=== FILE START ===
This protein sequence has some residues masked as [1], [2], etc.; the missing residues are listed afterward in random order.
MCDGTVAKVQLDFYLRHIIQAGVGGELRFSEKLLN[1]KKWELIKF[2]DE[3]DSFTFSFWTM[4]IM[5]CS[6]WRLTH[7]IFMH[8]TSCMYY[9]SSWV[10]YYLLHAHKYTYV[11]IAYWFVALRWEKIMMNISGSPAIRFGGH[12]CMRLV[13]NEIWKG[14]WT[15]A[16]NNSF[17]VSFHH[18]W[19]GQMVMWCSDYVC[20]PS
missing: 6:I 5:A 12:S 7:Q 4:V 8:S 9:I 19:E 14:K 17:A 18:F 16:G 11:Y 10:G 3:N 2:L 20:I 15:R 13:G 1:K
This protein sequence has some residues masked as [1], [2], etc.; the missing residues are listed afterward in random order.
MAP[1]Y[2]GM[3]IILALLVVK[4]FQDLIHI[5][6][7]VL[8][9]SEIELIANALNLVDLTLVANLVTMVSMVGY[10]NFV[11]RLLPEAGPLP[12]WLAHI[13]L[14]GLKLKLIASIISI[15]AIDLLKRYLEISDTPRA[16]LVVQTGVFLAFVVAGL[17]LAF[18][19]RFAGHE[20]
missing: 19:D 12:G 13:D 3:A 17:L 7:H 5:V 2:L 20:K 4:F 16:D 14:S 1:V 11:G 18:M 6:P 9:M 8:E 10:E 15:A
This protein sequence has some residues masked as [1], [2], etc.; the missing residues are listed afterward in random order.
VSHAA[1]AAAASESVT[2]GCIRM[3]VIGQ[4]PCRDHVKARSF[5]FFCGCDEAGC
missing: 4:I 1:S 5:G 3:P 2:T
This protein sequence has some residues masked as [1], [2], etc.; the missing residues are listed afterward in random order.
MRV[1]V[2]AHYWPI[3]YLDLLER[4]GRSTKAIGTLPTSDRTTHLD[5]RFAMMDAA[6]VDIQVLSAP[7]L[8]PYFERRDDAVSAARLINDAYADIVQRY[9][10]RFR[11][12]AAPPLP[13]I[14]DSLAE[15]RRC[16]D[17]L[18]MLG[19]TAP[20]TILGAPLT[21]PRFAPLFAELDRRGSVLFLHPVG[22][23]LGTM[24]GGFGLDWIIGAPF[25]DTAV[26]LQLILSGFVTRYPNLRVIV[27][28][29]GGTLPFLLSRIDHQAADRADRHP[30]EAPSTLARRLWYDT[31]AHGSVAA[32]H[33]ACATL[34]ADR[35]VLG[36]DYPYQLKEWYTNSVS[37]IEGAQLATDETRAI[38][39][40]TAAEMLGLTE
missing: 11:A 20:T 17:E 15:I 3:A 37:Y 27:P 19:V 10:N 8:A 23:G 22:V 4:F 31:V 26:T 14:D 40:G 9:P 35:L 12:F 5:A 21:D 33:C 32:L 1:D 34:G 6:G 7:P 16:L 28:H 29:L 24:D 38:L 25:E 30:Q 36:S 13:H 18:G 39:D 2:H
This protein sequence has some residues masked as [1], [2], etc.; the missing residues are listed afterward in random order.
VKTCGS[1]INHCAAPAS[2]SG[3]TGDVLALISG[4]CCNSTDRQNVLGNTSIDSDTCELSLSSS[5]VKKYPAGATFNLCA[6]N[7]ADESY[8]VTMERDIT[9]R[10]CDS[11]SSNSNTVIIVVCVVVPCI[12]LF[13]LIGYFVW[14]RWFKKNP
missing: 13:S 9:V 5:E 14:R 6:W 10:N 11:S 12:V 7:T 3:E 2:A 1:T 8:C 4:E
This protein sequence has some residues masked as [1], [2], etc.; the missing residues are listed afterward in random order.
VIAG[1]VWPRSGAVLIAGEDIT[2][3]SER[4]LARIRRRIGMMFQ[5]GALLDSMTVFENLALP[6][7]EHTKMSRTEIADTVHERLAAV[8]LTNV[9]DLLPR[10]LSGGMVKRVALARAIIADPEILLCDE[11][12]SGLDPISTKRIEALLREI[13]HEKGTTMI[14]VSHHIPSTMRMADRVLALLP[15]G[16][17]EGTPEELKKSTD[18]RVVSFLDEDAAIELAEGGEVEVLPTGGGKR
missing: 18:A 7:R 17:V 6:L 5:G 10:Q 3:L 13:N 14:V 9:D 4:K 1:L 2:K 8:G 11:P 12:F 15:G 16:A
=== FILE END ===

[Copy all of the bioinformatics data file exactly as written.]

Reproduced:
This protein sequence has some residues masked as [1], [2], etc.; the missing residues are listed afterward in random order.
MCDGTVAKVQLDFYLRHIIQAGVGGELRFSEKLLN[1]KKWELIKF[2]DE[3]DSFTFSFWTM[4]IM[5]CS[6]WRLTH[7]IFMH[8]TSCMYY[9]SSWV[10]YYLLHAHKYTYV[11]IAYWFVALRWEKIMMNISGSPAIRFGGH[12]CMRLV[13]NEIWKG[14]WT[15]A[16]NNSF[17]VSFHH[18]W[19]GQMVMWCSDYVC[20]PS
missing: 6:I 5:A 12:S 7:Q 4:V 8:S 9:I 19:E 14:K 17:A 18:F 16:G 11:Y 10:G 3:N 2:L 20:I 15:R 13:G 1:K
This protein sequence has some residues masked as [1], [2], etc.; the missing residues are listed afterward in random order.
MAP[1]Y[2]GM[3]IILALLVVK[4]FQDLIHI[5][6][7]VL[8][9]SEIELIANALNLVDLTLVANLVTMVSMVGY[10]NFV[11]RLLPEAGPLP[12]WLAHI[13]L[14]GLKLKLIASIISI[15]AIDLLKRYLEISDTPRA[16]LVVQTGVFLAFVVAGL[17]LAF[18][19]RFAGHE[20]
missing: 19:D 12:G 13:D 3:A 17:L 7:H 5:V 2:L 20:K 4:F 16:D 14:S 1:V 11:G 18:M 6:P 9:M 8:E 10:E 15:A
This protein sequence has some residues masked as [1], [2], etc.; the missing residues are listed afterward in random order.
VSHAA[1]AAAASESVT[2]GCIRM[3]VIGQ[4]PCRDHVKARSF[5]FFCGCDEAGC
missing: 4:I 1:S 5:G 3:P 2:T
This protein sequence has some residues masked as [1], [2], etc.; the missing residues are listed afterward in random order.
MRV[1]V[2]AHYWPI[3]YLDLLER[4]GRSTKAIGTLPTSDRTTHLD[5]RFAMMDAA[6]VDIQVLSAP[7]L[8]PYFERRDDAVSAARLINDAYADIVQRY[9][10]RFR[11][12]AAPPLP[13]I[14]DSLAE[15]RRC[16]D[17]L[18]MLG[19]TAP[20]TILGAPLT[21]PRFAPLFAELDRRGSVLFLHPVG[22][23]LGTM[24]GGFGLDWIIGAPF[25]DTAV[26]LQLILSGFVTRYPNLRVIV[27][28][29]GGTLPFLLSRIDHQAADRADRHP[30]EAPSTLARRLWYDT[31]AHGSVAA[32]H[33]ACATL[34]ADR[35]VLG[36]DYPYQLKEWYTNSVS[37]IEGAQLATDETRAI[38][39][40]TAAEMLGLTE
missing: 11:A 20:T 17:E 15:I 3:A 37:Y 27:P 19:V 10:N 8:A 23:G 22:V 4:F 31:V 26:T 14:D 40:G 9:P 35:L 12:F 5:A 21:D 33:C 32:L 1:D 34:G 6:G 7:P 16:L 28:H 29:L 24:D 38:L 25:E 30:Q 36:S 13:H 18:G 39:D 2:H
This protein sequence has some residues masked as [1], [2], etc.; the missing residues are listed afterward in random order.
VKTCGS[1]INHCAAPAS[2]SG[3]TGDVLALISG[4]CCNSTDRQNVLGNTSIDSDTCELSLSSS[5]VKKYPAGATFNLCA[6]N[7]ADESY[8]VTMERDIT[9]R[10]CDS[11]SSNSNTVIIVVCVVVPCI[12]LF[13]LIGYFVW[14]RWFKKNP
missing: 13:S 9:V 5:E 14:R 6:W 10:N 11:S 12:V 7:T 3:E 2:A 1:T 8:C 4:E
This protein sequence has some residues masked as [1], [2], etc.; the missing residues are listed afterward in random order.
VIAG[1]VWPRSGAVLIAGEDIT[2][3]SER[4]LARIRRRIGMMFQ[5]GALLDSMTVFENLALP[6][7]EHTKMSRTEIADTVHERLAAV[8]LTNV[9]DLLPR[10]LSGGMVKRVALARAIIADPEILLCDE[11][12]SGLDPISTKRIEALLREI[13]HEKGTTMI[14]VSHHIPSTMRMADRVLALLP[15]G[16][17]EGTPEELKKSTD[18]RVVSFLDEDAAIELAEGGEVEVLPTGGGKR
missing: 18:A 7:R 17:V 6:L 5:G 10:Q 3:L 13:N 14:V 9:D 4:K 1:L 2:K 8:G 11:P 12:F 15:G 16:A